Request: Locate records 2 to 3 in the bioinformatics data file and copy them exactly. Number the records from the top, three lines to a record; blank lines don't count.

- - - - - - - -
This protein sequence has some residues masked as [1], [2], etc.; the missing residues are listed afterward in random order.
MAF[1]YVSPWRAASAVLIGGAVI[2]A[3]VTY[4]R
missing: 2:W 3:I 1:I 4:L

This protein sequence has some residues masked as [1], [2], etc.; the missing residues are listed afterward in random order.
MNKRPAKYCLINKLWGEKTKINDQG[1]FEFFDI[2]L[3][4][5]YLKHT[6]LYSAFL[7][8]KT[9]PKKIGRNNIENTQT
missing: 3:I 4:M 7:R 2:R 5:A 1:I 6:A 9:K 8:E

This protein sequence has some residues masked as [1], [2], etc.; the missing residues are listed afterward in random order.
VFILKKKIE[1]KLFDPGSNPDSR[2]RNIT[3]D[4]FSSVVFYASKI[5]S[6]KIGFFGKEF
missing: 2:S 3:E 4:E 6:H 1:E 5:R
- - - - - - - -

This protein sequence has some residues masked as [1], [2], etc.; the missing residues are listed afterward in random order.
MNKRPAKYCLINKLWGEKTKINDQG[1]FEFFDI[2]L[3][4][5]YLKHT[6]LYSAFL[7][8]KT[9]PKKIGRNNIENTQT
missing: 3:I 4:M 7:R 2:R 5:A 1:I 6:A 9:K 8:E

This protein sequence has some residues masked as [1], [2], etc.; the missing residues are listed afterward in random order.
VFILKKKIE[1]KLFDPGSNPDSR[2]RNIT[3]D[4]FSSVVFYASKI[5]S[6]KIGFFGKEF
missing: 2:S 3:E 4:E 6:H 1:E 5:R